- Recipes involving spinach, including perhaps spinach soup?
- A chicken dish or two, maybe one that could be for a light lunch and one for supper.
- How to cook pork. I have a couple of packs of pork loin that I’m not to sure what to do with; I was thinking of a ginger sort of thing!
- Maybe a nice couscous dish or some salad sort-of dishes to have for lunches or light suppers.
Vanessa also told me she would be having seven for dinner, and asked to makes dishes she could serve that evening. From the list of garden ingredients she originally sent me, I created nine different dishes to prepare. These would not only feed us at lunch, but also her dinner for seven. These included:
- Ciabatta bread.
- Chicken stock in which the meat would be used in a salad, while the stock would be used in a marinade, as well as to cook the couscous. The remainder would be frozen.
- Five-minute homemade mayonnaise.
- Chicken & Mango Salad with Lemon & Basil Mayonnaise.
- Roasted peppers in olive oil and garlic.
- Ottolenghi’s Green Gazpacho.
- Ginger-Soy & Sesame Pork Loin.
- Roasted Butternut stuffed with Jeweled Couscous.
- Gluten-free Mango Cheesecake.
Many ingredients are not always readily available in Livingstone. Shopping here is not like shopping in the West, so I checked in with Vanessa to make sure she had all we needed and offered to supplement any ingredient that was missing. I also let her know our class would kick-off with a trip to their vegetable garden to pick what was available that day. Which, despite being told to the contrary, turned out to be a substantial amount. In addition to what Vanessa had told me was growing, we found lots of sweet peppers, dill, thyme and chilis, all of which would be used later in various dishes.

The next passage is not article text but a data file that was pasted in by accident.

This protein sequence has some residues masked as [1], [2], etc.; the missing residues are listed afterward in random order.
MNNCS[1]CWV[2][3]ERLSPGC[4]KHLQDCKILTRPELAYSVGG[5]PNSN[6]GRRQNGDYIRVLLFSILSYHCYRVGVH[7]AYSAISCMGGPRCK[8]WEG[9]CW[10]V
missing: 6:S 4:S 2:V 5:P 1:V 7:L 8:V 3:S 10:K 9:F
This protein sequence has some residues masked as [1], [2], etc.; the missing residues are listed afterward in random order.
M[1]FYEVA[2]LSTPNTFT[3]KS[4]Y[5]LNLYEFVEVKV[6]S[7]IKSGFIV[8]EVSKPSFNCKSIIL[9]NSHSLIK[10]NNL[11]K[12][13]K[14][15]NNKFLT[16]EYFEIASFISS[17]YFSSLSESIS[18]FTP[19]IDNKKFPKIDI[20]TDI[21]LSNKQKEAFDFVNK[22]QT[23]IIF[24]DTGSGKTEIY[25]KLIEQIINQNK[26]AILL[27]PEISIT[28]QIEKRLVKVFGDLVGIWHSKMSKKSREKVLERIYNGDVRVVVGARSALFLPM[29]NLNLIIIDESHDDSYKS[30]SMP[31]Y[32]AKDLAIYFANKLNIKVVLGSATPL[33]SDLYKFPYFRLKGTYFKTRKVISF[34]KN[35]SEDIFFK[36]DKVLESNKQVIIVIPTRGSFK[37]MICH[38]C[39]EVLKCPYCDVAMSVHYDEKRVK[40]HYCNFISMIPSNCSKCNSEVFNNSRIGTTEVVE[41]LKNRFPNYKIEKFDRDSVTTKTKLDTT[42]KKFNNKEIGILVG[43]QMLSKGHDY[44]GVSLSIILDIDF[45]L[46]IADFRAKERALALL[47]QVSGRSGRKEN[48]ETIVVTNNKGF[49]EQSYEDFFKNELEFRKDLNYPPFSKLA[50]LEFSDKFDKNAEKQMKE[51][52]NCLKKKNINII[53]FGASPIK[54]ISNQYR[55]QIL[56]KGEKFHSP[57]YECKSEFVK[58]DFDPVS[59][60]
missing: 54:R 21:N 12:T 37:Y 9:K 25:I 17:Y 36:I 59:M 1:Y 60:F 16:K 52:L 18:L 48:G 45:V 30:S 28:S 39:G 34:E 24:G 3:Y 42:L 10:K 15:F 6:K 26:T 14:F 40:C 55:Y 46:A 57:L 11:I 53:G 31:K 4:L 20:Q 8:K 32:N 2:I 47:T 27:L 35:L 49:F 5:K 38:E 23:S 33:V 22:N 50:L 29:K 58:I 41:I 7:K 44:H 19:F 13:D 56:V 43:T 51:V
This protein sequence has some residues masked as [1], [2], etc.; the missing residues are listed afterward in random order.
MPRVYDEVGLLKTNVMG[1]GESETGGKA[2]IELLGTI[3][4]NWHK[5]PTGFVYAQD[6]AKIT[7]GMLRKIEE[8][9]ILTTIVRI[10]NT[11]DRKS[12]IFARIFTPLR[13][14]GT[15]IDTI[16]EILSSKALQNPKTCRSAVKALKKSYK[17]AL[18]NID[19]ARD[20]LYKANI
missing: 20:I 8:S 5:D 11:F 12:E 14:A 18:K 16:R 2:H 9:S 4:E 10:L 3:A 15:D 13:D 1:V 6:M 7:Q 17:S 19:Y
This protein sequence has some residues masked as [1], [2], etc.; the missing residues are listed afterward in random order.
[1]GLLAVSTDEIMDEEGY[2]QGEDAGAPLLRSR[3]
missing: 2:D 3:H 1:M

We worked as a team throughout the day. While my assistant, Adelina Banda, and I explained and demonstrated, each person contributed something to every dish. The highlight, I think, was the slapping of the dough for the ciabatta bread, as well as the salad we made for lunch out of the leftover chicken meat. The class lasted from 8am to 4pm, with an hour’s lunch and coffee breaks in between.
Because Vanessa had asked to prepare the dishes for her dinner party, we never cooked the pork. She and Honour flash-fried it in a pan on the stovetop just before dinner. They also garnished Ottolenghi’s Green Gazpacho and the Gluten-free Mango Cheesecake and, as you can see in the pictures below, they did a fine job!
If you are interested in booking a cooking class, demonstration, or lunch, please contact me via the SavannaBel contact form above, or through my SavannaBel Facebook page. Please state what exactly you’re interested in, the number of attendees, and where you would like me to hold the class. This current introductory class, which is now almost fully booked, is only available through November because December and January are taken up with other events and activities. My classes will resume through 2016, starting on February 1.